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NASA captures ultra-HD video of the Transit of Venus

NASA captures ultra-HD video of the Transit of Venus

We don’t want to be rude but you might think that you got some good photographs of the Transit of Venus yesterday but you definitely didn’t get shots as good as this.

NASA Solar Dynamics Observatory image of the Transit of Venus

Credit: NASA Goddard/ Solar Dynamics Observatory

On June 5 NASA (@NASAGoddard) set its Solar Dynamics Observatory’s (SDO) ultra-HD cameras to capture what it calls “the rarest predictable solar event,” the progress of Venus between the Earth and the Sun. Not only were the images recorded in quality which is eight times better than standard HD it also recorded the transit in several wavelengths between extreme ultraviolet light and in the visible spectrum.

According to NASA;

The red colored sun is the 304 angstrom ultraviolet, the golden colored sun is 171 angstrom, the magenta sun is 1700 angstrom, and the orange sun is filtered visible light. 304 and 171 show the atmosphere of the sun, which does not appear in the visible part of the spectrum.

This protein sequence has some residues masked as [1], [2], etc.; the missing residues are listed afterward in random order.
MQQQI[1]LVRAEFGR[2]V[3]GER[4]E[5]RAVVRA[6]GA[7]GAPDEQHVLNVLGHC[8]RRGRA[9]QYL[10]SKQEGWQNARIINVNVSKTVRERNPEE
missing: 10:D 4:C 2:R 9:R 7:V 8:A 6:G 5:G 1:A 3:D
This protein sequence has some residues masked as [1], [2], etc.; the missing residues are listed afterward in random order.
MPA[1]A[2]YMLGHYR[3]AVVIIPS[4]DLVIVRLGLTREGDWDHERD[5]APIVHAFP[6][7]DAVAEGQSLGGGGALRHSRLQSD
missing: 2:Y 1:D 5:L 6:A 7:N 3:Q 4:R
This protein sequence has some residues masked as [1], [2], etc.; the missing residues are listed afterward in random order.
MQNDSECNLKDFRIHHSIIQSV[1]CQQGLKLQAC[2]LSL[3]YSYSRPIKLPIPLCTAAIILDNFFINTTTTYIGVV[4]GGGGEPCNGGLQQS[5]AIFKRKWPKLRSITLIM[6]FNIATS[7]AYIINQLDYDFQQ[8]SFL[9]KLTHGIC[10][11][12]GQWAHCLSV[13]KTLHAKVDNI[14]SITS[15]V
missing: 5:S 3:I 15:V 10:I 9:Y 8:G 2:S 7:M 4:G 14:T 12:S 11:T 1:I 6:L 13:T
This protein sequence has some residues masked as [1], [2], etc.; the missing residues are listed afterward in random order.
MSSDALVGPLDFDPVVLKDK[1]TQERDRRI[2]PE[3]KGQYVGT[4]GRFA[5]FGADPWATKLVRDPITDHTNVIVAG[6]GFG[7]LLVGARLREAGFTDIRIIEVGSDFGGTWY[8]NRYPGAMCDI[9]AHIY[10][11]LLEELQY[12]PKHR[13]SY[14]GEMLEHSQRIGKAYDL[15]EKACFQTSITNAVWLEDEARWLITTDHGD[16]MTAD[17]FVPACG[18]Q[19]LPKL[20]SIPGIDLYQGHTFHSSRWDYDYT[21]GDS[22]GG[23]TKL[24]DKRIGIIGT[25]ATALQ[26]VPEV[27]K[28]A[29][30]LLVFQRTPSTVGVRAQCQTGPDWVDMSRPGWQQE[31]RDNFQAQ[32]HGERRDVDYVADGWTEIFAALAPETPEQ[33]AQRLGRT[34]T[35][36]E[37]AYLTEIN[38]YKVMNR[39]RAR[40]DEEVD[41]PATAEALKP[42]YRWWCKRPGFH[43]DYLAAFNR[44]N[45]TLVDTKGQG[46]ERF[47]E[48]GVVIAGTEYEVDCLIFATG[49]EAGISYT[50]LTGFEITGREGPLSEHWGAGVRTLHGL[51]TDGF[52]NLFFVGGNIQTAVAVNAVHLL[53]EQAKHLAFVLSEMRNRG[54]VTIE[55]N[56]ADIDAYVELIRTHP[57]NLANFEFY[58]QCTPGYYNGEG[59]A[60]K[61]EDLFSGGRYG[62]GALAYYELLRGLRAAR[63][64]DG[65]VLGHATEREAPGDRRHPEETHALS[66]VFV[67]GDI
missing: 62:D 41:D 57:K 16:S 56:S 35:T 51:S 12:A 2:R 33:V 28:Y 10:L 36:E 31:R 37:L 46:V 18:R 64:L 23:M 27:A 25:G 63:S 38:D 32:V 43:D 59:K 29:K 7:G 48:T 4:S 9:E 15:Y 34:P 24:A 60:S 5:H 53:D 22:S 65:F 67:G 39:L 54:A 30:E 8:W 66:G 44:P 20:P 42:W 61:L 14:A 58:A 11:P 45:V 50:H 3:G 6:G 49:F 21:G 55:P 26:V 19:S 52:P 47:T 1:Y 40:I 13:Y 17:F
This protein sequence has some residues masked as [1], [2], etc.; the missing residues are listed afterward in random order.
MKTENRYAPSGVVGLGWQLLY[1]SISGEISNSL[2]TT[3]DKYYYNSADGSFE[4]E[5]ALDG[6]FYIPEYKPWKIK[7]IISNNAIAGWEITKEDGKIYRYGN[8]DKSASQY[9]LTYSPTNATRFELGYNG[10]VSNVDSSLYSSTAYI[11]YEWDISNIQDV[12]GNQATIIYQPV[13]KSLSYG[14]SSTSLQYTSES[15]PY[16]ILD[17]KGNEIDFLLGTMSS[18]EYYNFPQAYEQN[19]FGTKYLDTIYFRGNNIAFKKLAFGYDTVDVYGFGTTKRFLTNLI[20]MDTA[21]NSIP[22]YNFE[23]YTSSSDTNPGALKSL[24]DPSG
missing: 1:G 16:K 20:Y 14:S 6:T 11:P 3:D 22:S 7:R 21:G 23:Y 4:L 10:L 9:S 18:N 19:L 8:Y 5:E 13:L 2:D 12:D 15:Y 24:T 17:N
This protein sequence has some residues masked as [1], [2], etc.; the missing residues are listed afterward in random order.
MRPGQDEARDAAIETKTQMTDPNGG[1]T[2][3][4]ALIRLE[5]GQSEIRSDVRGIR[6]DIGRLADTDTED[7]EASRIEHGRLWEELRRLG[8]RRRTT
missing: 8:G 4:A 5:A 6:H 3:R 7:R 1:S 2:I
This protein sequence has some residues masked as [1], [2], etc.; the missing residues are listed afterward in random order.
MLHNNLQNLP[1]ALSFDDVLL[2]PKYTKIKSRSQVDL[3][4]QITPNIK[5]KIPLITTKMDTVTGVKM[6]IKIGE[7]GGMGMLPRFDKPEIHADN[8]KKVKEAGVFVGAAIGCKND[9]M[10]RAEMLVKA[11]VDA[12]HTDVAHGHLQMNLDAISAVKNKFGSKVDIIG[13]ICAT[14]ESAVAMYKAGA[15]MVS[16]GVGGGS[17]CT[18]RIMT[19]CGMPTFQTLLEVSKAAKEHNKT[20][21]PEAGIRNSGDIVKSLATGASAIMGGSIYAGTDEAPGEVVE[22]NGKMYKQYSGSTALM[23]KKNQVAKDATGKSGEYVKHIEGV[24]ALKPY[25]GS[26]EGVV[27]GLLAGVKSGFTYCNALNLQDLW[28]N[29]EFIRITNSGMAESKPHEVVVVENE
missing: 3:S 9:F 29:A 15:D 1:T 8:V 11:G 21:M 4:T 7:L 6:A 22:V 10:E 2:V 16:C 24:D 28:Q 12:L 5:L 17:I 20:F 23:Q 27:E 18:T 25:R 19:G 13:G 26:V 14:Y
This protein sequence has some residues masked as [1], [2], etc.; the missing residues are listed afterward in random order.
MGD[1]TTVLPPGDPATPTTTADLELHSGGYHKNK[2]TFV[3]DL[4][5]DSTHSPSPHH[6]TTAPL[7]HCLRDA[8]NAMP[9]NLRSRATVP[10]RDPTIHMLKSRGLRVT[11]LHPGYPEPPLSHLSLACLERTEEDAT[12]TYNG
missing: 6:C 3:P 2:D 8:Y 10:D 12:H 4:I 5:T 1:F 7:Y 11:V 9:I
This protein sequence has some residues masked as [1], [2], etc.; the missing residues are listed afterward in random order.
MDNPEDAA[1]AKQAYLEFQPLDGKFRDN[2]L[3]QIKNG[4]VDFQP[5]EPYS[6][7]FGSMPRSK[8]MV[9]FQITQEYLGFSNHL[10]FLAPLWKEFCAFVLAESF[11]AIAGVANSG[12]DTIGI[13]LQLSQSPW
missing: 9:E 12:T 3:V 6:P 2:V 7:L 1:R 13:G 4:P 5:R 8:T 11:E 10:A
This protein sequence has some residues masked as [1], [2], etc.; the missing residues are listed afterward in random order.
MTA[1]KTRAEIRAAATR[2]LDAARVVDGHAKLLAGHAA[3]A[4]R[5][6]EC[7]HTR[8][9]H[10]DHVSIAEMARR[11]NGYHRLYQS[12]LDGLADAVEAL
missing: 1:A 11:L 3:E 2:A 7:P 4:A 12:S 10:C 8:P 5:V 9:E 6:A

Usually the Solar Dynamics Observatory records and measures the motions and activities of solar flares and coronal mass ejections.  It’s part of a wider mission by NASA, called “Living with a Star”, which is designed to understand how the Sun affects the Earth.

The mission is run by NASA’s Goddard Space Flight Center, which has released dozens of other high-quality images and videos of the transit.

These will be the last video of the Transit of Venus to be recorded in our lifetimes as the next one won’t take place until 2117.  NASA says that the celestial event takes place in pairs, separated by eight years (the last transit was in 2004) every 105 or 121 years.  The last pair took place in 1874 and 1882, before that Captain Cook of the HMS Endeavour observed the transit in 1769 from what is now known as Point Venus, in Tahiti.

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Piers Dillon-Scott is co-editor of The Sociable and writes about stuff he finds. He likes technology, media, and using the Oxford comma (because it just makes sense).

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